“We need these vaccines," for which President Biden is calling on Congress to allocate more money. "We need these drugs. We need to keep our testing up. We need to keep our surveillance up. I can tell you with all certainty the administration is not crying wolf.”
“There’s a very high likelihood that we’re going to see increased cases in the United States. Whether you call it a wave—I’m not sure it will be uniform across the country. This one could be different from the original Omicron surge—what I call the viral blizzard—where basically it had impact everywhere. I don’t think it’s clear yet that this is going to happen with this one.”
"We don't know if waning immunity is responsible for what's happening right now in Europe. We don't know what the next variant could be. I'm getting so much pushback from folks saying, 'we can let everything go right now, it's all done.' It could be. Wouldn't that be something? But we could be back in the soup again."
"There’s another wave developing. There’s no question about that. Our question is why it’s happening. Is it an increase in B.A2 over B.A1? Is it waning immunity? Is it relaxation? Or is it a combination of all of them? Or, is it just the virus doing again what this virus does?"
“I don’t know what is ahead, but the Covid-19 variants are not done with us. We need to be honest as to what our real surge capacity is today, and what level of staffing and supplies we might need in a possible next round.”
“To not fully fund these [federal COVID-19 response] programs, you are playing with an infectious disease fire, and it will burn you. In the process, unfortunately, people will unnecessarily have to die."
"We have got to restore our medical experts in this world, including public health. This is not just about beds. It's not about equipment. It's the people to actually be there. I think that's an urgent need right now. How are we going to replace these people?"
"I can’t tell you what endemic disease means with COVID. The question I ask is what happens if we go through an entire quiet period of the summer and then in fall see a major new surge in cases. Do we go back to the pandemic, or is it still endemic?”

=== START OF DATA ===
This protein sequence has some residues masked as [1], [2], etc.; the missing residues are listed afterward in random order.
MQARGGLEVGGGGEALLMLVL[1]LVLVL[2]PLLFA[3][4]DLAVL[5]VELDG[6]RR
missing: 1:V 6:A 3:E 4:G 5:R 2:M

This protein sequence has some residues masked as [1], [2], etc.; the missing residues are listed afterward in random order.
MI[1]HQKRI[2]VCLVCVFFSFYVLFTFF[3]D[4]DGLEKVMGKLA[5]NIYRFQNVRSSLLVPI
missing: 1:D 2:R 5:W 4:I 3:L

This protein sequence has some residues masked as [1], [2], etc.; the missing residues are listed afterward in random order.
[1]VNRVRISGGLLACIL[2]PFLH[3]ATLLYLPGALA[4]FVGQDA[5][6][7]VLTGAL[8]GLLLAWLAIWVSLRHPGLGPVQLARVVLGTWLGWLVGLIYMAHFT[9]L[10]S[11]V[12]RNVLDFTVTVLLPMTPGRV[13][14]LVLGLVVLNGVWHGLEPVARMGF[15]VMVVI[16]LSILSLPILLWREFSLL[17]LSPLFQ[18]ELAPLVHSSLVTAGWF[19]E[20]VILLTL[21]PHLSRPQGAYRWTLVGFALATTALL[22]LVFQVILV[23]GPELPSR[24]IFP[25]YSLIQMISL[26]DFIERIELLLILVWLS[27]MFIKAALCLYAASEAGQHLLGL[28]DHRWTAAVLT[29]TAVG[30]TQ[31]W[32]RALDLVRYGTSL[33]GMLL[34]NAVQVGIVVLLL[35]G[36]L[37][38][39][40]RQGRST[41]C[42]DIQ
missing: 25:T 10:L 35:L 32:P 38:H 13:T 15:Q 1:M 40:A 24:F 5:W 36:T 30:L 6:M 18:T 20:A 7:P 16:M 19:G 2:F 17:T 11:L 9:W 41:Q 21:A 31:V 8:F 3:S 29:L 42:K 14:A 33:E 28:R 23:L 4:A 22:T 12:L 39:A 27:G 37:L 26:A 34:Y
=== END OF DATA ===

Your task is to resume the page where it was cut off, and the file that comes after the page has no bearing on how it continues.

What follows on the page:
"What we did is we got bogged down into masking or non-masking. The vast majority of people who were using a mask were highly ineffective in terms of preventing transmission to or from that individual. Today we need to put much more effort into devising much more effective respiratory protection and comfort that people are aware of and that it is not politically charged."
"What we don't understand is will this virus come back again, but it's a different virus in a sense so that immunity we have from vaccinations, the immunity we have from natural infection, would not be all that protective? And we just don't know that answer. I sleep with one eye open looking for variants."
"I think when historians go back and look at what was said and done during this pandemic, one of the absolute lowest moments from a scientific perspective and a public policy practice will be what we did with ‘masks.' What we did with masks was not based on good science."
"This is exactly the worst of the worst conditions [in Ukraine]. When you overlay war on these public health challenges. I mean, people are going to be needing clear medical treatment for war-related injuries. But when that falls on top of what is already health care system stress because of 25,000 new cases yesterday of COVID, just think how much more complicated this gets."
"COVID may appear to go quiet in our communities [in the next few months], but it will still be there, we’ll still have people hospitalized, we’ll still have people die—but it will be at a level that will be substantially lower than we’ve seen."
"I do worry that down the road, we could see another variant like Omicron come out of the middle of nowhere, and that surely is a possibility. I hope it doesn't happen, but as I've said many times, 'Hope is not a strategy.' So we've got to be prepared for one down the road, and I think right now, people don't even want to hear about that."
"I think until you actually determine how to get people to wear N95 respirators—these more tight face-fitting masks—or the KN95s, I don’t understand the benefit of masking as a mandate, nor have I from the beginning. If we could do it with much more effective protection, then we’d have a leg to stand on."
“[Any new federal strategy] has to acknowledge that we are entering a new phase of virus transmission in our communities, being forever mindful that we were in exactly the same place one year ago today, where cases were decreasing from a January peak, vaccines were flowing. And look what that got us.”